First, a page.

DOJ subpoenas former OPB reporter in Malheur Refuge trial

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Sepulvado

Federal prosecutors issued a subpoena Thursday for former Oregon Public Broadcasting reporter John Sepulvado to testify in the second trial of the occupiers who took control of Malheur National Wildlife Refuge in 2016. 

Sepulvado must appear and testify in Oregon U.S. District Court Tuesday, according to a copy of the subpoena obtained by Current. Sepulvado now hosts The California Report for KQED in San Francisco. 

OPB GM Steve Bass declined to comment on how Sepulvado and the station will respond to the subpoena, citing the ongoing legal issue. Sepulvado did not respond to a request for comment.

The organization’s general policy “is that reporters’ notes are private documents; they’re not subject to subpoena,” said Morgan Holm, OPB’s senior VP and chief content officer, in an OPB news story about the subpoena. “We would try to prevent those from getting out because they’re work product.”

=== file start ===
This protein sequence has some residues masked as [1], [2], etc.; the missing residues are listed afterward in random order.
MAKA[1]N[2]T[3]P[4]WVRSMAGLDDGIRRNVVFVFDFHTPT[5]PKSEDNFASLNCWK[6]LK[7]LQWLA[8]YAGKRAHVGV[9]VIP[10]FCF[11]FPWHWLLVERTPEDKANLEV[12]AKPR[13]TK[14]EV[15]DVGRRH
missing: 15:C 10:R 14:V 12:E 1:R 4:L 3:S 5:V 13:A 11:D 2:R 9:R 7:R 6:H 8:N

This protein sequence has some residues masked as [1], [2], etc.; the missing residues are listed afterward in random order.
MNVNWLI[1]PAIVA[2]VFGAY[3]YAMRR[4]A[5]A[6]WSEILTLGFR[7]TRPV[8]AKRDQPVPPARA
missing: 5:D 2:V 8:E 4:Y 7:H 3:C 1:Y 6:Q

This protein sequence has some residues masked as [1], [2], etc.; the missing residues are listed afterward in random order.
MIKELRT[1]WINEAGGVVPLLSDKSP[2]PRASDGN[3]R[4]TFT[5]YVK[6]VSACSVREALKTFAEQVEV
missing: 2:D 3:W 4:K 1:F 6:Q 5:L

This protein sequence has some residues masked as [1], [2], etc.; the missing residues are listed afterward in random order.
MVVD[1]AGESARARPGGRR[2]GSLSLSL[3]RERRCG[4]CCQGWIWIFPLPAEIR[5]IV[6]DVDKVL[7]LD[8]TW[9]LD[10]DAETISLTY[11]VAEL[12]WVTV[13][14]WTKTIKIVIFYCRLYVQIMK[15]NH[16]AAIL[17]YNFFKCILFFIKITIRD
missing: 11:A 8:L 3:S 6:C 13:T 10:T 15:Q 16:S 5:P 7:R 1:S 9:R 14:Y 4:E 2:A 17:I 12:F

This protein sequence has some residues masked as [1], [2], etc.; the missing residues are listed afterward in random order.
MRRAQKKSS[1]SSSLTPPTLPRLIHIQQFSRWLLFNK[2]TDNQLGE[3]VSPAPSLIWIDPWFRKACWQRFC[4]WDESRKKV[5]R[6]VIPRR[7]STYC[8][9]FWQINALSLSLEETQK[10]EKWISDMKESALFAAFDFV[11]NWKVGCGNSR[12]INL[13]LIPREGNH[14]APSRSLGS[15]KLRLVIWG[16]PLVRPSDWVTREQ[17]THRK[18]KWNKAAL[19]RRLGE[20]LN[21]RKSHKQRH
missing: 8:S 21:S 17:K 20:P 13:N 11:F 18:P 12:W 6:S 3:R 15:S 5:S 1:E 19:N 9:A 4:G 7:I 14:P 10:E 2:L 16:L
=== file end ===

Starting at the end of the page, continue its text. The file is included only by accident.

The story added that Sepulvado may have been singled out because federal prosecutors have previously said in court that they believe an interview Sepulvado conducted with occupier Ryan Bundy provides evidence that’s relevant to the case.

OPB and Sepulvado covered the occupation and the subsequent trials extensively, with Sepulvado writing or contributing to about three dozen stories on the occupation. OPB won a Online Journalism Award from the Online News Association last year for breaking-news coverage of the events.

A spokesperson for the Committee to Protect Journalists told Current that the organization is unaware of other journalists who have been subpoenaed under the Trump administration.

In an interview with CPJ, First Amendment attorney James Goodale said there is “reasonable risk that there will be more subpoenas” of journalists under the Trump administration. In his confirmation hearing, Attorney General Jeff Sessions declined to commit to following 2015 guidelines issued by former Attorney General Eric Holder that suggest high-level review before journalists are subpoenaed, according to the Center for Democracy & Technology.